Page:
Fischle, Wolfgang, Dr.
Group Leader at the MPI for Biophysical Chemistry
- Dr. rer. nat. (PhD), University of Tübingen, Germany, 2001
- Graduate Research Fellow, The J. David Gladstone Institute (UCSF), San Francisco, CA, USA, 1997-2001
- Postdoctoral Fellow, The Rockefeller University, New York, NY, USA, 2001-2005
- Damon Runyon Cancer Research Fellow, 2002-2005
- Head of the Chromatin Biochemistry Group, Max Planck Institute for Biophysical Chemistry, Göttingen, Germany, since 2006
- Professor of Cellular and Molecular Biology, KAUST, Thuwal, KSA since 2015
Major Research Interests
To sustain life in different environments cells and organisms must adjust to different conditions and external cues. In contrast to immediate and mostly transient responses to short-term stimuli, processes of long-term adaptation require lasting changes in gene expression patterns. Such epigenetic changes are controlled on the level of chromatin, the packaging form of eukaryotic genomes. Here, different DNA and histone modifications are associated with distinct functional states of chromatin.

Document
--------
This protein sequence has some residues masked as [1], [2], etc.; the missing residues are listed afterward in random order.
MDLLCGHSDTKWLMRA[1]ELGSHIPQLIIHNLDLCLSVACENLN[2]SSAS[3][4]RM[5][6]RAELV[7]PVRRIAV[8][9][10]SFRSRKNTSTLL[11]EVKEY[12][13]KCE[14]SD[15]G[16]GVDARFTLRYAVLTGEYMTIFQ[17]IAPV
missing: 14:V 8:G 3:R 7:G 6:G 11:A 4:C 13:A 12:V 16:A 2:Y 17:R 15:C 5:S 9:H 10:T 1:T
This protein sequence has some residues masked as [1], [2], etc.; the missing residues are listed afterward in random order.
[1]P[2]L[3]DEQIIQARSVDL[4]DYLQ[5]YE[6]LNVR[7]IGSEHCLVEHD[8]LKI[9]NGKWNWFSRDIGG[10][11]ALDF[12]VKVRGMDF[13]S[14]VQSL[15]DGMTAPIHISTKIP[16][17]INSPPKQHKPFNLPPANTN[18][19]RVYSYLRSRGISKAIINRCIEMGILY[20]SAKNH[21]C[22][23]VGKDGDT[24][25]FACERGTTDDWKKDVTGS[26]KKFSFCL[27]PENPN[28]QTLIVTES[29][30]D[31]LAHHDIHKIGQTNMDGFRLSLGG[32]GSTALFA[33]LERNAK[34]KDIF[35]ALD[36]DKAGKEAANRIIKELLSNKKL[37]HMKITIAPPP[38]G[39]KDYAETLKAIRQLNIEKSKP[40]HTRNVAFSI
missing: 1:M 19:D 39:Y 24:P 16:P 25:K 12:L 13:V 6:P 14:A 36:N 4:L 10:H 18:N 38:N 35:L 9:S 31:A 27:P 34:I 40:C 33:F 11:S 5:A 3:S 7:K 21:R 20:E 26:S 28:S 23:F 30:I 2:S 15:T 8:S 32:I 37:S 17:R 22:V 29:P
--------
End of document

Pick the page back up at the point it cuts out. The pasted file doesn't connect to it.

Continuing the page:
Overall, our research aims to gain detailed, fundamental understanding of the processes that read and translate patterns of chromatin marks for mediating biological outcomes. Currently, we are tackling two main questions. A) How do histone modifications in conjunction with DNA methylation establish seemingly stable chromatin structures in response to internal and external cues? B) How do small cellular metabolites and signaling molecules tune the readout of chromatin marks? To address these problems we are constantly expanding our highly interdisciplinary approaches. These include advancing technologies for establishing and analyzing complex chromatin systems in vitro (biochemistry and biophysics), molecular and cellular biology for studying essential chromatin components and global analysis of modules of epigenetic regulation.
We strongly believe that by understanding the essential molecular control mechanisms of chromatin regulation we will ultimately be able to develop strategies for intervention of major diseases.
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